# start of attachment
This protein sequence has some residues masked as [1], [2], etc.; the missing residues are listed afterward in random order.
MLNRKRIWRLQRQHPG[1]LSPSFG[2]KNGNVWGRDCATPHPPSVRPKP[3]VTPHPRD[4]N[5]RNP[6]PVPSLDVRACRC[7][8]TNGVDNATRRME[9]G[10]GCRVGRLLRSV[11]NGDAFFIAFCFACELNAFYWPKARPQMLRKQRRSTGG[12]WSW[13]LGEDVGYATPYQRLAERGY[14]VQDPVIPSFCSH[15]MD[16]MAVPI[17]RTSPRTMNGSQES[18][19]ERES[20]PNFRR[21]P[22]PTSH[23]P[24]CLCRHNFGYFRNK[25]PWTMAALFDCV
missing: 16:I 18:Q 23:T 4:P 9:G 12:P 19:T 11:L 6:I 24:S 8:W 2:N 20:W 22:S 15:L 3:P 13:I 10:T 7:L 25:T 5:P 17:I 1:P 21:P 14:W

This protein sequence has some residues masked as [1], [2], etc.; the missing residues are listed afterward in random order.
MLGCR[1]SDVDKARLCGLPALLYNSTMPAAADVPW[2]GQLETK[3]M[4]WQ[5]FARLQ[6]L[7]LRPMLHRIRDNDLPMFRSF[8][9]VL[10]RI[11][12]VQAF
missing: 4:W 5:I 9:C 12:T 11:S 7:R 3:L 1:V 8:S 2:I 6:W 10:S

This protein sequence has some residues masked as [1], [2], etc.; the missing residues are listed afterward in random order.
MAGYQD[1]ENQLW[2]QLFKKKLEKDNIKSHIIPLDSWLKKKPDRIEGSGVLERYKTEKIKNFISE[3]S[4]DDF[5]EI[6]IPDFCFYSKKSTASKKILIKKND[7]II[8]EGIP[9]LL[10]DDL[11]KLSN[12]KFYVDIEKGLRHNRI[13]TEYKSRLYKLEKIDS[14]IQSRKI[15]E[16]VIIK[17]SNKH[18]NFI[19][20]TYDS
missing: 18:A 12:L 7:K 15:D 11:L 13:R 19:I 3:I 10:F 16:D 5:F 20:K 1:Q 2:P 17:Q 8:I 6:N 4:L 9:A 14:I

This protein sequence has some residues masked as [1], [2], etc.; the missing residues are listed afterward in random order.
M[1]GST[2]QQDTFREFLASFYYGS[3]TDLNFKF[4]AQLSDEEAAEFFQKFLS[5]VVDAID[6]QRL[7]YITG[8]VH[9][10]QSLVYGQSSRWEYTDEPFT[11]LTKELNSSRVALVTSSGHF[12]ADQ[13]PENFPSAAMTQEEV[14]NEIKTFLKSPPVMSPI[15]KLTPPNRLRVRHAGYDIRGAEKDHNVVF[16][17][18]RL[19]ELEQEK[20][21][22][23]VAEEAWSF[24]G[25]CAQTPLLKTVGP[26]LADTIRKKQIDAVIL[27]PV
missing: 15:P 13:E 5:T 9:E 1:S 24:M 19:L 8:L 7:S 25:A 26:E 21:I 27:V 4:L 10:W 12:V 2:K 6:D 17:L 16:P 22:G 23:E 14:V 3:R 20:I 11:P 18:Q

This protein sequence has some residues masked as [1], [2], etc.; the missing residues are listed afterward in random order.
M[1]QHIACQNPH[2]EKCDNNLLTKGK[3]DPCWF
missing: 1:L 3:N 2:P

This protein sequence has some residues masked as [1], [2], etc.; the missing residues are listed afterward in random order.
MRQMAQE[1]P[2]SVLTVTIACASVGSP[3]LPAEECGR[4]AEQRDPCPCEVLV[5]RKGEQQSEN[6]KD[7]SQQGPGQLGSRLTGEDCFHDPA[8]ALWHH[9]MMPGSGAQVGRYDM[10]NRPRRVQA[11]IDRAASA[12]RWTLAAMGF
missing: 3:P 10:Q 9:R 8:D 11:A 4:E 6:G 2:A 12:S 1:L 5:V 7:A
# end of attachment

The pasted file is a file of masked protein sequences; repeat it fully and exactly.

This protein sequence has some residues masked as [1], [2], etc.; the missing residues are listed afterward in random order.
MLNRKRIWRLQRQHPG[1]LSPSFG[2]KNGNVWGRDCATPHPPSVRPKP[3]VTPHPRD[4]N[5]RNP[6]PVPSLDVRACRC[7][8]TNGVDNATRRME[9]G[10]GCRVGRLLRSV[11]NGDAFFIAFCFACELNAFYWPKARPQMLRKQRRSTGG[12]WSW[13]LGEDVGYATPYQRLAERGY[14]VQDPVIPSFCSH[15]MD[16]MAVPI[17]RTSPRTMNGSQES[18][19]ERES[20]PNFRR[21]P[22]PTSH[23]P[24]CLCRHNFGYFRNK[25]PWTMAALFDCV
missing: 16:I 18:Q 23:T 4:P 9:G 12:P 19:T 11:L 6:I 24:S 8:W 2:N 20:W 22:S 15:L 3:P 13:I 10:T 7:L 25:T 5:P 17:I 1:P 21:P 14:W

This protein sequence has some residues masked as [1], [2], etc.; the missing residues are listed afterward in random order.
MLGCR[1]SDVDKARLCGLPALLYNSTMPAAADVPW[2]GQLETK[3]M[4]WQ[5]FARLQ[6]L[7]LRPMLHRIRDNDLPMFRSF[8][9]VL[10]RI[11][12]VQAF
missing: 4:W 5:I 9:C 12:T 11:S 7:R 3:L 1:V 8:S 2:I 6:W 10:S

This protein sequence has some residues masked as [1], [2], etc.; the missing residues are listed afterward in random order.
MAGYQD[1]ENQLW[2]QLFKKKLEKDNIKSHIIPLDSWLKKKPDRIEGSGVLERYKTEKIKNFISE[3]S[4]DDF[5]EI[6]IPDFCFYSKKSTASKKILIKKND[7]II[8]EGIP[9]LL[10]DDL[11]KLSN[12]KFYVDIEKGLRHNRI[13]TEYKSRLYKLEKIDS[14]IQSRKI[15]E[16]VIIK[17]SNKH[18]NFI[19][20]TYDS
missing: 18:A 12:L 7:K 15:D 11:L 13:R 19:I 3:I 10:F 16:D 5:F 20:K 1:Q 2:P 17:Q 8:I 6:N 4:L 9:A 14:I

This protein sequence has some residues masked as [1], [2], etc.; the missing residues are listed afterward in random order.
M[1]GST[2]QQDTFREFLASFYYGS[3]TDLNFKF[4]AQLSDEEAAEFFQKFLS[5]VVDAID[6]QRL[7]YITG[8]VH[9][10]QSLVYGQSSRWEYTDEPFT[11]LTKELNSSRVALVTSSGHF[12]ADQ[13]PENFPSAAMTQEEV[14]NEIKTFLKSPPVMSPI[15]KLTPPNRLRVRHAGYDIRGAEKDHNVVF[16][17][18]RL[19]ELEQEK[20][21][22][23]VAEEAWSF[24]G[25]CAQTPLLKTVGP[26]LADTIRKKQIDAVIL[27]PV
missing: 15:P 13:E 5:T 9:E 1:S 24:M 19:L 8:L 7:S 25:A 26:E 21:I 27:V 4:L 10:W 12:V 2:K 6:D 17:L 16:P 22:G 23:E 14:V 3:R 20:I 11:P 18:Q

This protein sequence has some residues masked as [1], [2], etc.; the missing residues are listed afterward in random order.
M[1]QHIACQNPH[2]EKCDNNLLTKGK[3]DPCWF
missing: 1:L 3:N 2:P

This protein sequence has some residues masked as [1], [2], etc.; the missing residues are listed afterward in random order.
MRQMAQE[1]P[2]SVLTVTIACASVGSP[3]LPAEECGR[4]AEQRDPCPCEVLV[5]RKGEQQSEN[6]KD[7]SQQGPGQLGSRLTGEDCFHDPA[8]ALWHH[9]MMPGSGAQVGRYDM[10]NRPRRVQA[11]IDRAASA[12]RWTLAAMGF
missing: 3:P 10:Q 9:R 8:D 11:A 4:E 6:G 2:A 12:S 1:L 5:V 7:A